All you need is cognitive behaviour therapy?Commentary: Benevolent scepticism is just what the doctor orderedCommentary: Yes, cognitive behaviour therapy may well be all you needCommentary: Symptoms or relationshipsCommentary: The “evidence” is weaker than claimed
(Published 02 February 2002)
Cite this as: BMJ 2002;324:288
- Jeremy Holmes, consultant psychiatrist in psychotherapy (firstname.lastname@example.org)
- Department of Mental Health, University of Exeter, North Devon District Hospital, Barnstaple EX31 4JB
- Vine House Health Centre, Abbots Langley WD5 0AJ
- Academic Division of Clinical Psychology, School of Psychiatry and Behavioural Science, University of Manchester, Wythenshawe Hospital, Manchester M23 9LT
- Cassel Hospital, Richmond TW10 7JF
- Clinical Psychology Services, Hull and East Riding Community Health NHS Trust, Victoria House, Hull HU2 8TD
- Accepted 28 August 2001
Psychotherapy, traditionally psychiatry's Cinderella treatment, has finally reached the consciousness of mental health policy makers. The trend started with the 1996 NHS Strategic Review, Psychotherapy Services in England.1 This set out a programme for coordinated, evidence based, comprehensive, safe, and equitable provision of psychotherapy—and pointed to the gap between these ideals and current reality. A sister publication, What Works for Whom? summarised the evidence for psychotherapy “best buys” in all the major psychiatric diagnoses.2 Then came the Mental Health National Service Framework and the National Plan, which emphasised psychological therapies as equal players alongside physical and social measures in the management and prevention of mental illness. 3 4 Most recently, the Department of Health's Treatment Choice in Psychological Therapies and Counselling provides an evidence based guideline to help family doctors and psychotherapists allocate common mental disorders to appropriate psychological therapies.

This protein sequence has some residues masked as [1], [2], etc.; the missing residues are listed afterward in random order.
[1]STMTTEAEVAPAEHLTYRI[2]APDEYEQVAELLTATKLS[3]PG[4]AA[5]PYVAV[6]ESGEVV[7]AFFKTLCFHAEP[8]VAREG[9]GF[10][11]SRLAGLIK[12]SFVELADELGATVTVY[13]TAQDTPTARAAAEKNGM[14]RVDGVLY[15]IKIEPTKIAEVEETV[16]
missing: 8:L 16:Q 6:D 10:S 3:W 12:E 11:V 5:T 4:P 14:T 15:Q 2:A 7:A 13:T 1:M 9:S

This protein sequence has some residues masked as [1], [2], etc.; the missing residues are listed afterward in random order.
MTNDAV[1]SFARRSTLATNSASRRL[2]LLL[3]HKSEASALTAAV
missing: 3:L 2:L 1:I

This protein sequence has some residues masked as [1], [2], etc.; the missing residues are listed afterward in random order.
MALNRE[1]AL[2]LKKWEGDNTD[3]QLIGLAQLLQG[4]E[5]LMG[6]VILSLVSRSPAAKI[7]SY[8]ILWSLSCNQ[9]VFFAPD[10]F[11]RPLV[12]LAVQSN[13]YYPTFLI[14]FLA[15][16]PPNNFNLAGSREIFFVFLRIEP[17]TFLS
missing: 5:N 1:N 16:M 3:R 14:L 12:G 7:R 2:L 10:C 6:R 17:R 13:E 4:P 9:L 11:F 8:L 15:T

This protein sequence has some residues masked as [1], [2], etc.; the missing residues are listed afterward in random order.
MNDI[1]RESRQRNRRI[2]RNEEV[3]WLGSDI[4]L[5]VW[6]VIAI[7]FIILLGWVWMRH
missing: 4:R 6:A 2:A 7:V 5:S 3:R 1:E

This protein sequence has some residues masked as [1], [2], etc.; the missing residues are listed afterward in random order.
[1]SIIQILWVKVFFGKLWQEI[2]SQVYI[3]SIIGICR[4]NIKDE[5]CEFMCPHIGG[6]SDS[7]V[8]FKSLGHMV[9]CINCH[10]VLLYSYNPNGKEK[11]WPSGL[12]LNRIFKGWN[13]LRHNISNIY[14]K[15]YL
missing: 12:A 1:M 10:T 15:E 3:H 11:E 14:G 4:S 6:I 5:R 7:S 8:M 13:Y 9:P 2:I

Psychological therapies increasingly form an integral part of government planning for mental health care, and cognitive behaviour therapy tends to be seen as the first line treatment for many psychiatric disorders
The superior showing of cognitive behaviour therapy in trials may be more apparent than real
Psychotherapy is concerned with people in a developmental context and cannot be reduced to the technical elimination of “disorders”
Psychotherapy research and practice must move beyond “brand names” of different therapies to an emphasis on common factors, active ingredients, specific skills, and psychotherapy integration
Cognitive behaviour therapy as treatment of choice?
In each of these publications due homage is paid to psychotherapy as a multifaceted, pluralistic enterprise in which a range of therapies is required to meet patients' various needs. Yet, when detailed recommendations are examined there is no doubt that cognitive behaviour therapy is promoted as the therapy of choice. Thus the national service framework cites cognitive behaviour therapy as the first line treatment for …
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